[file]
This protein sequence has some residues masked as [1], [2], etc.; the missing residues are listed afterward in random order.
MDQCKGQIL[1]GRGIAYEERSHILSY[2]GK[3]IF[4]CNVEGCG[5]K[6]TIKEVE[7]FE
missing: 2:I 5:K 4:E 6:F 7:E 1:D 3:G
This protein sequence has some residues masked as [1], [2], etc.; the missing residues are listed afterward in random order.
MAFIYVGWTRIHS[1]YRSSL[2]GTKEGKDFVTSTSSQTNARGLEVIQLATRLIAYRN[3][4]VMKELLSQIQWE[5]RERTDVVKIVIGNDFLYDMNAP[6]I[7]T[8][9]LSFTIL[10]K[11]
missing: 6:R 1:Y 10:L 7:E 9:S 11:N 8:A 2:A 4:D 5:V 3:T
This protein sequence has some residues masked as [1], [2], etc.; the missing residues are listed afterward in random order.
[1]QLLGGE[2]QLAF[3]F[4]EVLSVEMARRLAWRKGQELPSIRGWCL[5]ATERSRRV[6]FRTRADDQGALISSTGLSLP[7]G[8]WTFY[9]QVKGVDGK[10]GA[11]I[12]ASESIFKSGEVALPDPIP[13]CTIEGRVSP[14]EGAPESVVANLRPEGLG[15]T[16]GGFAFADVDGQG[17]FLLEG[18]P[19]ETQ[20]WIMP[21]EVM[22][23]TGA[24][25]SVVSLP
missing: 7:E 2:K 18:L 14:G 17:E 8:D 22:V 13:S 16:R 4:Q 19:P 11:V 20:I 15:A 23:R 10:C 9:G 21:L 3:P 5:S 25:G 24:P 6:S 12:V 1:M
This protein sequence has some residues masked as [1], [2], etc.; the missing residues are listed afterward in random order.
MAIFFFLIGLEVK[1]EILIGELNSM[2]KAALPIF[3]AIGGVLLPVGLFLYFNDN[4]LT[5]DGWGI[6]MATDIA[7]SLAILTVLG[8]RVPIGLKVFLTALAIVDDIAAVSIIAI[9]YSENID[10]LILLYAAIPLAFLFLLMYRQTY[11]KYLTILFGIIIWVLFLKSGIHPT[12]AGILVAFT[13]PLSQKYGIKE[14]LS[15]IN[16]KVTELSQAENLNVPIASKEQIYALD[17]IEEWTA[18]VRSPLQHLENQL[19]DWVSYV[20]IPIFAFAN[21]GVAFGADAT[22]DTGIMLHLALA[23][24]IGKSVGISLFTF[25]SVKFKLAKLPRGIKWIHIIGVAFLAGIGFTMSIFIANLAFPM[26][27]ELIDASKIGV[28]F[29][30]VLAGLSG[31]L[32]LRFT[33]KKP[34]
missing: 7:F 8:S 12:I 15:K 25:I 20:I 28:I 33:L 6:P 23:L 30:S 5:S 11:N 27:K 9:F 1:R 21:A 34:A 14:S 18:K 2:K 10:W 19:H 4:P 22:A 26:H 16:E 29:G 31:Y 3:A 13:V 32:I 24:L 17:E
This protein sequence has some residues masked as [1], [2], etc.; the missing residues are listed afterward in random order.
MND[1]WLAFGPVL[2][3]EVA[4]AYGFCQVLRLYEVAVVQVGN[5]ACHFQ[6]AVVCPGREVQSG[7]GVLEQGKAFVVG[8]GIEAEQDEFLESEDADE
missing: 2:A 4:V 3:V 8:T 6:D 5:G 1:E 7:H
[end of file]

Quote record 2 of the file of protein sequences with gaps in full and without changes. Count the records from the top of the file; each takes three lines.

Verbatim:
This protein sequence has some residues masked as [1], [2], etc.; the missing residues are listed afterward in random order.
MAFIYVGWTRIHS[1]YRSSL[2]GTKEGKDFVTSTSSQTNARGLEVIQLATRLIAYRN[3][4]VMKELLSQIQWE[5]RERTDVVKIVIGNDFLYDMNAP[6]I[7]T[8][9]LSFTIL[10]K[11]
missing: 6:R 1:Y 10:L 7:E 9:S 11:N 8:A 2:A 4:D 5:V 3:T